> It is this lack of cultural COHERENCE that presents those of us in
> the West with our greatest challenge. This is, in fact, exactly the
> province, indeed obligation, of ARTISTS. Exactly what is our
To a certain extent I agree with you, Mark. I think that capitalism, for
better and increasingly for worse, has led to the disintegration of old
forms based on a national subjectivity. We must now redefine the uses of
culture in the face of an existential threat. The invasion of the art
world, but also the university world, by "high net worth individuals"
represents a great danger to those who try to elaborate values -- and to
shape thinking processes and sensory experiences -- that do not obey the
dictates of money or reflect the central neoliberal principle, which
holds that competition should structure all social relations and guide
all human effort. If we cannot respond to the imposition of neoliberal
forms of society, if we cannot create a culture of sustainability and
solidarity for the 21st century, then they will guide us into a future
of their making. It seems likely that the fruits of their culture will
be toxic for the planet and all its inhabitants. The big problem is,
they appear to be totally blind to the consequences of the infinite
expansion of capital.
When I wrote "The Flexible Personality" a decade ago I was already
pointing to the extent to which a formerly resistant experimentalist
culture, emerging from the Sixties, had become entangled in
market-oriented governmentality. This encouraged a certain neutrality
toward financial capitalism, which offered artists and intellectuals
many superficial rewards. Now we see what was really intended all along.
After weakening the cultural-intellectual institutions through the
introduction of profit-and-loss criteria, covered over with the
entrepreneurial notion of "excellence," the elites now want to repurpose
those institutions entirely. The art institutions should produce what
the economists Mei and Moses call "beautiful assets" for speculators in
search of prestige and high payoffs (the name of the Mei-Moses art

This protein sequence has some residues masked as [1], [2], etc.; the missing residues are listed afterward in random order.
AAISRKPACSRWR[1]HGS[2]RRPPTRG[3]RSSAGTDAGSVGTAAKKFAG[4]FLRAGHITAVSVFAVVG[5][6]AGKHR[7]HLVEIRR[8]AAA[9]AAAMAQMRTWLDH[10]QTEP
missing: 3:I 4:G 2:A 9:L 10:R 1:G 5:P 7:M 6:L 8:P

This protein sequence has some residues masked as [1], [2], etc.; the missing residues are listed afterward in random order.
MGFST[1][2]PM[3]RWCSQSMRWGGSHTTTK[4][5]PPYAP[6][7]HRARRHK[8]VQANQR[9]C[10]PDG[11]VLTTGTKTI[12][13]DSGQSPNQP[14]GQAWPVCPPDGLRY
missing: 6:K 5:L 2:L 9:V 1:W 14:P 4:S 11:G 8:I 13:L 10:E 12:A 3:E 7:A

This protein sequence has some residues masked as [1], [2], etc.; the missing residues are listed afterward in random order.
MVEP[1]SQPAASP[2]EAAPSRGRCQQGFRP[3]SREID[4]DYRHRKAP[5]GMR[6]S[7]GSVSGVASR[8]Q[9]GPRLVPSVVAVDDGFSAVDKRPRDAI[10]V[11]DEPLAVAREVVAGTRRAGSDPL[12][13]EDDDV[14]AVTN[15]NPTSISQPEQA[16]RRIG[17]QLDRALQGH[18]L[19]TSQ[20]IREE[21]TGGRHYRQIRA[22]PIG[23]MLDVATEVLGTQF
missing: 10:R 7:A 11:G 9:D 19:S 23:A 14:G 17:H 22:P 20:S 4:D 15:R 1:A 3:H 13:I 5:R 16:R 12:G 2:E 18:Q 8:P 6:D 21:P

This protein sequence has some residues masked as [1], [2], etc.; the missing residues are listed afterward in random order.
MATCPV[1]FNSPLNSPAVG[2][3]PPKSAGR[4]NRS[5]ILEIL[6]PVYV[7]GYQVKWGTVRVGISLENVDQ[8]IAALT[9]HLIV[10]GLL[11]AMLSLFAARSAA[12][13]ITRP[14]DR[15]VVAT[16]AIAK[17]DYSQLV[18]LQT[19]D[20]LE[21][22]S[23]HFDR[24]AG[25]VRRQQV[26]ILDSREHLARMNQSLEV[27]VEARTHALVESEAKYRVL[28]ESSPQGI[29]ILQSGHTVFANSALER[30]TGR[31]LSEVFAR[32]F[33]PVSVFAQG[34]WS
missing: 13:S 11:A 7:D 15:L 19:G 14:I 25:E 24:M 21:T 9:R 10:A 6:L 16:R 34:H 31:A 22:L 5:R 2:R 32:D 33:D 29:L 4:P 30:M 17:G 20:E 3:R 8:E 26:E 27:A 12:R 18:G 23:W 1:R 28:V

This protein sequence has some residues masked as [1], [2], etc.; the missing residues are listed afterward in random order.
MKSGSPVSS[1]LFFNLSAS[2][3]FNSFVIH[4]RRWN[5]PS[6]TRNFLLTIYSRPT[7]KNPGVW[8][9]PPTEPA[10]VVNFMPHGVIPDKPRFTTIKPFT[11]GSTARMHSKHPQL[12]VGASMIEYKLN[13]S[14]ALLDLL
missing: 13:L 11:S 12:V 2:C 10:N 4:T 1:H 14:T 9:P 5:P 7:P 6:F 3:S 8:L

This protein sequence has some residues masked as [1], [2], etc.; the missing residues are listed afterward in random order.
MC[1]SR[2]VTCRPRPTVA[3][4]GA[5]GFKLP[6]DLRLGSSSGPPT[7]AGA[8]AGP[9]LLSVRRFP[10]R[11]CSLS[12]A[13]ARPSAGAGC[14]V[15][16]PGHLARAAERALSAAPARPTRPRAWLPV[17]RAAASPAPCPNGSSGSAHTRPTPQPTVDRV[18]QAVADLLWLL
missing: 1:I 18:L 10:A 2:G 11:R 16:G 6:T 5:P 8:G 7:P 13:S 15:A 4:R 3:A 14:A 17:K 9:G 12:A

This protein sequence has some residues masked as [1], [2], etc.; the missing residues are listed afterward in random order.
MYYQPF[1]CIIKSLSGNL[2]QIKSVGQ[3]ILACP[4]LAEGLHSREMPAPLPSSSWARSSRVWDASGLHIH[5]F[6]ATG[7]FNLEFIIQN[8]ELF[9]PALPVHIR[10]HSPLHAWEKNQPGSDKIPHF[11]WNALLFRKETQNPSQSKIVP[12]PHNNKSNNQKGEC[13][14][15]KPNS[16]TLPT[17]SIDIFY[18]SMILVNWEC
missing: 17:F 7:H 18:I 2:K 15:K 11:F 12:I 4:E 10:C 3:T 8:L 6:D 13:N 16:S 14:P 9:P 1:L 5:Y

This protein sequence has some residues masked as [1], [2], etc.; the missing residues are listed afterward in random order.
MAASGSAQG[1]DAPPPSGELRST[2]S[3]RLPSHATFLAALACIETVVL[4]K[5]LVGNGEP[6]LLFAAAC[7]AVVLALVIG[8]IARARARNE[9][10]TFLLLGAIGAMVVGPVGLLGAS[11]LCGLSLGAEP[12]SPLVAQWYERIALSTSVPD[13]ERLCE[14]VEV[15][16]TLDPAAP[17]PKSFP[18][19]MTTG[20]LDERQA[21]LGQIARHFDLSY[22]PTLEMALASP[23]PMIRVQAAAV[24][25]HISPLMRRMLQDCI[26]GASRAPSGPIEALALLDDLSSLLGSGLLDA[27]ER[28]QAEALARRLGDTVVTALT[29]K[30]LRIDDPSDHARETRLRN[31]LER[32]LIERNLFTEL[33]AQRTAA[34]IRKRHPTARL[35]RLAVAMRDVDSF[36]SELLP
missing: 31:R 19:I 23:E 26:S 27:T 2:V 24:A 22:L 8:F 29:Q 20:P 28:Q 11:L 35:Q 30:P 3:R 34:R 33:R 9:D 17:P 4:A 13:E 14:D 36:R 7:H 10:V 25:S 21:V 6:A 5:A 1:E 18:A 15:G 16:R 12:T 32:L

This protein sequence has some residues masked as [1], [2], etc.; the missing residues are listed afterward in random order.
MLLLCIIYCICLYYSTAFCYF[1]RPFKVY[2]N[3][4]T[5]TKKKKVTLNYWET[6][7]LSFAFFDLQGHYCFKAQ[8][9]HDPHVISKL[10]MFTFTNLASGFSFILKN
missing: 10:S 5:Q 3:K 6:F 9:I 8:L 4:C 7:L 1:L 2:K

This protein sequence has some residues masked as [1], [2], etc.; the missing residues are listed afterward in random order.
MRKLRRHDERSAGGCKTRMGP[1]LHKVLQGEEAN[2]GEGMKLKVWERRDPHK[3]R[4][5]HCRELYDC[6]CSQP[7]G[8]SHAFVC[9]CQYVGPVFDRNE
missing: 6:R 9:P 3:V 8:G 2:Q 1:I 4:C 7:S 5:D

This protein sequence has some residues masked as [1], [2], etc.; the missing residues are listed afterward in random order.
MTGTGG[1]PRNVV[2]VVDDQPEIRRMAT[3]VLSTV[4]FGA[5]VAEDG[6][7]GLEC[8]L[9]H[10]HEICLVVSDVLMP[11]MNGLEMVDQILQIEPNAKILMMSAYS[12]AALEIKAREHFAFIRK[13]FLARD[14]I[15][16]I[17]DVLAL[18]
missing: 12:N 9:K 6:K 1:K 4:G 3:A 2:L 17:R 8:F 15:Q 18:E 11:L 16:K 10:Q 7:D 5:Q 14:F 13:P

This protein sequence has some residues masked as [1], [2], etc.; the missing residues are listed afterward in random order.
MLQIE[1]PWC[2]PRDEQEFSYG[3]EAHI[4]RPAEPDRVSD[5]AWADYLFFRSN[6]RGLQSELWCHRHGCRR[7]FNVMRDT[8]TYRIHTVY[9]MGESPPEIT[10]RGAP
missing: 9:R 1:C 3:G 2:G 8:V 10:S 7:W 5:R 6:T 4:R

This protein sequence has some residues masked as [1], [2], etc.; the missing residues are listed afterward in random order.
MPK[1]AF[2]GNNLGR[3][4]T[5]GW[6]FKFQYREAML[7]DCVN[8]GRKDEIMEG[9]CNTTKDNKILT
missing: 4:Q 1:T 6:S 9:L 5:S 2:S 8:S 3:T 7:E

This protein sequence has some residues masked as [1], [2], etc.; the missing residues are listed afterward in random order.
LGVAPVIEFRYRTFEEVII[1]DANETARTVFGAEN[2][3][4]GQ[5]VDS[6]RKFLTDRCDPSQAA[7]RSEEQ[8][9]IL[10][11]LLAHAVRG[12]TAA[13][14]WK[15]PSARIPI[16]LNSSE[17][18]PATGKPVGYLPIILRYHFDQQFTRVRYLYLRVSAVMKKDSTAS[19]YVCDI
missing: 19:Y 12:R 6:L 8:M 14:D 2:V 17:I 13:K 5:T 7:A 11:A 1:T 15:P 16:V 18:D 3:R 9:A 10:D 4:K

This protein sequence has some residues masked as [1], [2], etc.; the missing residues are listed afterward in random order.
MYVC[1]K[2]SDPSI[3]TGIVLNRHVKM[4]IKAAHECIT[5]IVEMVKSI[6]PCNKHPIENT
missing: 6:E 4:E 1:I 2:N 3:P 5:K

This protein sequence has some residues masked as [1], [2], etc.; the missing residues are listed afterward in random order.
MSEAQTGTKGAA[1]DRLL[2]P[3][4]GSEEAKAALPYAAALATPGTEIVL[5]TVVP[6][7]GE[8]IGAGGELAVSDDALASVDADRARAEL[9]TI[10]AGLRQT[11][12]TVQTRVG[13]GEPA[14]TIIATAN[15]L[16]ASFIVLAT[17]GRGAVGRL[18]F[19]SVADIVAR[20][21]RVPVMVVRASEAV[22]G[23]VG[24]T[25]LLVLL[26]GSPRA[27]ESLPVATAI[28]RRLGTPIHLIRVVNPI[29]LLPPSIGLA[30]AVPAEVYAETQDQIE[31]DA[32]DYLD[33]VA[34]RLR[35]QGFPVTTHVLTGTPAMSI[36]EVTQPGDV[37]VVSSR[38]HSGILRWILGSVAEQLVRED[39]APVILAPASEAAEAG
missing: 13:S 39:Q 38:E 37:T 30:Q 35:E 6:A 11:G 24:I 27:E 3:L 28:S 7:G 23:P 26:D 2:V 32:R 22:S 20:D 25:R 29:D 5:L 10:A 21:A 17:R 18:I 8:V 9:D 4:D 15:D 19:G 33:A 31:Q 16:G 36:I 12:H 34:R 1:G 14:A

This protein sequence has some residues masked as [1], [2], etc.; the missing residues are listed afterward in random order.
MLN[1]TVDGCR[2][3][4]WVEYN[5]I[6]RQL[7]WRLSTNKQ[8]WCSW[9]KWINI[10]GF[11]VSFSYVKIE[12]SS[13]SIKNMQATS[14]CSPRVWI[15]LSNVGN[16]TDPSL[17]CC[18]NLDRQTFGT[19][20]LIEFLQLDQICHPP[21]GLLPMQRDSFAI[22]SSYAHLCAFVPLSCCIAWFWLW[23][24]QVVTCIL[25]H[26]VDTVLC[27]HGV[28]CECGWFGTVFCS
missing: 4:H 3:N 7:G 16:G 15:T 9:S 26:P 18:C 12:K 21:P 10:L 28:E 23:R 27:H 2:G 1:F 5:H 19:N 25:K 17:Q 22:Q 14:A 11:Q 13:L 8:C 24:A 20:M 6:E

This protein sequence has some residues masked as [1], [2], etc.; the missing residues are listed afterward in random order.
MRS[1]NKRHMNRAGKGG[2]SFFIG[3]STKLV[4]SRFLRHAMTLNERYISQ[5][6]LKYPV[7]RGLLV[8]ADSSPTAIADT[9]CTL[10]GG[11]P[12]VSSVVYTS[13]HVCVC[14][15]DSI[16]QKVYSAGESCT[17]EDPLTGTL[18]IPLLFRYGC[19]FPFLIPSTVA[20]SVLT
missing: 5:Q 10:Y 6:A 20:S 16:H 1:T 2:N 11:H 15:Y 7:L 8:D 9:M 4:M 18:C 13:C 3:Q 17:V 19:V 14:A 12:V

investment company is "Beautiful Asset Advisors," see bio below). In
this way, the art institutions are reshaped for the uses of the
ultra-rich, and the rest of us are expropriated of the public experience
of cultural creation.
As for universities, they should become online training platforms
dispensing the kind of ultra-sophisticated technical education on which
neoliberal corporations depend. Currently this type of education is
starting to be offered for free, but observe all this carefully: it is a
crucial site of struggle. Online courses will be declared more efficient
and universities as we know them will be phased out, they will become
corporate research and training centers. As for philosophy, history, and
other disciplines which cultivate subjectivity, they will be offered to
elites at very high prices, no longer accessible to ordinary people who
can no longer dare to take out $50,000+ loans. Check out the two
education links below. Within ten years the experience of education
could be totally transformed. There might not be anywhere to read
Derrida or Lacan anymore - or more pertinently, Karl Polanyi or Marx.
By neutrality I meant "toeing the line," "obeying the rules," sitting
pretty and watching out for your (illusory) career in culture, rather
than actively struggling against the total makeover of society by the 1
percent. Maybe it really is time to quit being neutral.
Professor Moses was a faculty member at The Stern School of Business of
New York University for 32 years before his recent retirement. Before
that he taught at the Wharton School of the University of Pennsylvania
for five years.
During this period he has done research on corporate strategy, supply
chain management and the role of art as an asset class. He has published
articles in leading academic journals in the fields of economics,
finance, management science, operations research and regional science.
He has also authored three books on the diverse fields of Management,
Business Process Improvement, and 18th Century American Furniture.
During this time he has also been a consultant to several large
corporations in the fields of strategic planning and operations
analysis. His most recent work has been focusing on art as an asset class.
To round out his art interests he also authored a book on 18th century
American antiques entitled Master craftsmen of Newport the goddards and
townsends as well as a Antiques Magazine article on the 19th century
American painters Marry Blood Mellon and Fitz Hugh Lane a cooperative
Beautiful Asset Advisors® LLC is set up to help individuals and their
insurers and wealth managers to better understand the financial
implications of the art market in general and their collection in
particular. The firm, via its web site, www.artasanasset.com , make
available quarterly and annual art market updates based on their
proprietary family of fine art indices. These indices are also used to
generate real time “mark to market” art valuations as well as studies on
optimal asset allocation including fine art.